Is this what I really wanted?
I walked around with this “knowing” for a couple years before I got up the nerve to give him permission to divorce me, to take the chance and see if what I was picking up was correct. To take the risk that he’d say, “Yes thanks! See ya later!” It’s not like he needed permission, but I felt like I needed to give it to him. After all, the reason I married him was to take away his right to break up with me.
Some would argue that I married him because I loved him, but that really isn’t why. Before we married, I was his girlfriend, caring for him and committed to him because I loved him. I married him because I loved myself and wanted him all to myself. I knew I would love him forever, yet I needed some kind of tool to ensure that he would love me (or at least stay with me) forever.
I think some people may read this and think that my thoughts here are borderline psychotic, as they sure read that way to me as I type them, but I don’t think I am alone. My intent with sharing my story is to question people’s motives for getting married.
Why do you need that extra security? Why make it hard for someone to break up with you? Would you be happy in a relationship with someone who is only with you because they don’t want to get a divorce?
Some people say that that extra security is necessary if you are going to have children, but really, how does that change things? How is this not just a way of saying, “We need to make this relationship a legal bond so that if we are unhappy and want to break up it will be harder to do so. So that court fees and legal battles will deter one person from leaving the other. So that if one person falls out of love but the other still wants it to work they will be forced to remain bonded.”
This is not how love should work! Love should be free and fluid and fresh. If someone doesn’t want to be with you any more, then why would you want to force them to stay? How sad is that if you do?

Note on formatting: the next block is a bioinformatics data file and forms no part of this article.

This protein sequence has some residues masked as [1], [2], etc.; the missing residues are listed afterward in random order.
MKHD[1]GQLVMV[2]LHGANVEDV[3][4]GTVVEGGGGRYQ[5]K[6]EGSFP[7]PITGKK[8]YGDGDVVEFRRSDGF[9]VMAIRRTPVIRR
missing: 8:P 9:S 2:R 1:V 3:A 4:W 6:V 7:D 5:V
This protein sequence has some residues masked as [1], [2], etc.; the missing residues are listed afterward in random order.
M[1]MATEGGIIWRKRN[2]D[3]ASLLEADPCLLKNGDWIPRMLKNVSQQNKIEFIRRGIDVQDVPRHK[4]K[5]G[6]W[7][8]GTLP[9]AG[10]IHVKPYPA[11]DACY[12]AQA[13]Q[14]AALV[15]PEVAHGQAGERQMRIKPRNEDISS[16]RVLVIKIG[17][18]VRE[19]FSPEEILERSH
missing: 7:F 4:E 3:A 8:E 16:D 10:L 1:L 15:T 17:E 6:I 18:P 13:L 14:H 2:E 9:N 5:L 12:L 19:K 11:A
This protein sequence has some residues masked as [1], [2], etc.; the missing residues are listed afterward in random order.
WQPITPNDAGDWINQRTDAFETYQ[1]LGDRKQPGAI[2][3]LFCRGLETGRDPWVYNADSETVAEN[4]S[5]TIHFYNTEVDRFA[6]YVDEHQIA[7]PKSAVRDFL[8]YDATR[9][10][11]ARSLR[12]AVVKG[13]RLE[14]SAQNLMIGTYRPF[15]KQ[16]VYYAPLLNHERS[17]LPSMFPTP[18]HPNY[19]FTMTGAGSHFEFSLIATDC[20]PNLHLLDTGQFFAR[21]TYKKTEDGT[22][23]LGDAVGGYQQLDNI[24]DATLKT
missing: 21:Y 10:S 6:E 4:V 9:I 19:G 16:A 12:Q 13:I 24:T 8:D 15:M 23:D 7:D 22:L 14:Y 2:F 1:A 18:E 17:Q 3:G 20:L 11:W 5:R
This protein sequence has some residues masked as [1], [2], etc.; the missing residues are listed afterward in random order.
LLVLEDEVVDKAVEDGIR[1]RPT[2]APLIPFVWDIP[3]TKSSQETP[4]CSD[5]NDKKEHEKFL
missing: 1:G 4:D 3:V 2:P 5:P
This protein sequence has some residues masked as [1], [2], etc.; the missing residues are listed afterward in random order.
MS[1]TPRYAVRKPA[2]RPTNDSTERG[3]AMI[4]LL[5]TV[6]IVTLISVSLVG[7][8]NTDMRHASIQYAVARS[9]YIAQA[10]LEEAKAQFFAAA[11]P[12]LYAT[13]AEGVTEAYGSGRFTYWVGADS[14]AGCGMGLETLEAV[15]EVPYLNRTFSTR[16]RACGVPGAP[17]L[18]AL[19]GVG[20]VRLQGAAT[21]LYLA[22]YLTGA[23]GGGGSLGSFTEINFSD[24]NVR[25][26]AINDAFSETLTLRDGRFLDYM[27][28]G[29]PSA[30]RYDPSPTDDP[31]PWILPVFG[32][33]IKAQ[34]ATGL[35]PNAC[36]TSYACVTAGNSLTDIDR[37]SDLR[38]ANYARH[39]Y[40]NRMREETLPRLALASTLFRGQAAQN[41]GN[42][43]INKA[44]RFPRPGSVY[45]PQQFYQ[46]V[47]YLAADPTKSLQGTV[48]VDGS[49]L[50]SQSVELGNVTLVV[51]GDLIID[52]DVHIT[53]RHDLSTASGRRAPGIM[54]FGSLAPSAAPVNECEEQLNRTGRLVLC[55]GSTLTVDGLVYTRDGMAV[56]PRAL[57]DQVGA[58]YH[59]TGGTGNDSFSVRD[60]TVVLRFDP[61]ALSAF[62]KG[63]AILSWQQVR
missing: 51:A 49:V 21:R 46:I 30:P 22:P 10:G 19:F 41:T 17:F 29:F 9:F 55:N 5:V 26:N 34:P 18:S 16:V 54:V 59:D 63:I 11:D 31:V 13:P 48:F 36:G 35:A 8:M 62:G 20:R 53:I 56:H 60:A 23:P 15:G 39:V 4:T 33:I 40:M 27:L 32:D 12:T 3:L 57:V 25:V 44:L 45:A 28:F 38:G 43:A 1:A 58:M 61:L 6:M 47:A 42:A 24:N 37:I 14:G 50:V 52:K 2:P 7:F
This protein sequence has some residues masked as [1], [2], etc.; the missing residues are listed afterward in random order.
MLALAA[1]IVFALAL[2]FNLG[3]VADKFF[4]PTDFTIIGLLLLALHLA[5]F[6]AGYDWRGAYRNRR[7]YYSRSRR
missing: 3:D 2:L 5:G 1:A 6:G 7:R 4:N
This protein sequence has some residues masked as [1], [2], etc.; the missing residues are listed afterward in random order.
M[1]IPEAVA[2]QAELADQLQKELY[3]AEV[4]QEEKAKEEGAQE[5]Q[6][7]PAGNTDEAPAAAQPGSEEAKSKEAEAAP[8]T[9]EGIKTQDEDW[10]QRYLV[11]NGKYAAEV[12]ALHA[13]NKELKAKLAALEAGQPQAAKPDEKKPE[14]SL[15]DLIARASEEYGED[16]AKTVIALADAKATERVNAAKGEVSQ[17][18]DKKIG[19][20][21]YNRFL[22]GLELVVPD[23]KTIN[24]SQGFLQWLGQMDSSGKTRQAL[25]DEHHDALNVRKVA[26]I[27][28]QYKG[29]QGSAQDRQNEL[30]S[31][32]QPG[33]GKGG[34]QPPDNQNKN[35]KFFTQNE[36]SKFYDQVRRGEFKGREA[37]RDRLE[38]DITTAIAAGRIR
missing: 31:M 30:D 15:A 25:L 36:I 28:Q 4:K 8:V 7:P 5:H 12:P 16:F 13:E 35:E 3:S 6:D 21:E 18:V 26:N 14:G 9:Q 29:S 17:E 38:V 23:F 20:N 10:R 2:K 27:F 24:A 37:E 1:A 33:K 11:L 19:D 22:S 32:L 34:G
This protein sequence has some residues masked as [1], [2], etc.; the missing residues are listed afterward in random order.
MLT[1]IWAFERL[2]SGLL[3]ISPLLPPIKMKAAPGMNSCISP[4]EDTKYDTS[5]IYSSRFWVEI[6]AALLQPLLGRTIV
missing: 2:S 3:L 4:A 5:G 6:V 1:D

By the time I gave my husband permission to break up with me, I was close to wanting a divorce as well. It was a pretty simple conversation when it happened. I told him I’d survive without him. I told him I wasn’t afraid to be alone. I told him it broke my heart to see him so miserable. I suggested separation and he was completely on board. He seemed relieved.
This hurt, but it felt so damn good to be honest with each other about it. We were both in agreement. We both knew. There was nothing to argue about and nothing to fight for. Our relationship had simply run it’s course. In fact, it probably lasted a few years longer than it should have.
I’m so fortunate that he waited until I told him I would be okay if he let me go. He moved out a month after our talk and within a couple of weeks we both mutually agreed to file the paperwork for divorce. We gave one another permission to walk away from the relationship. We gave each other the go-ahead to find love with another person. We gave each other back the freedoms that were taken away when we got married. And even as we split we continued to love and emote good feelings to each other.
Since the love wasn’t a product of our marriage, it remained through our divorce.
Love elephant and want to go steady?
Author: Lealyn Poponi
Editor: Emily Bartran
Photo: JD Hancock/Flickr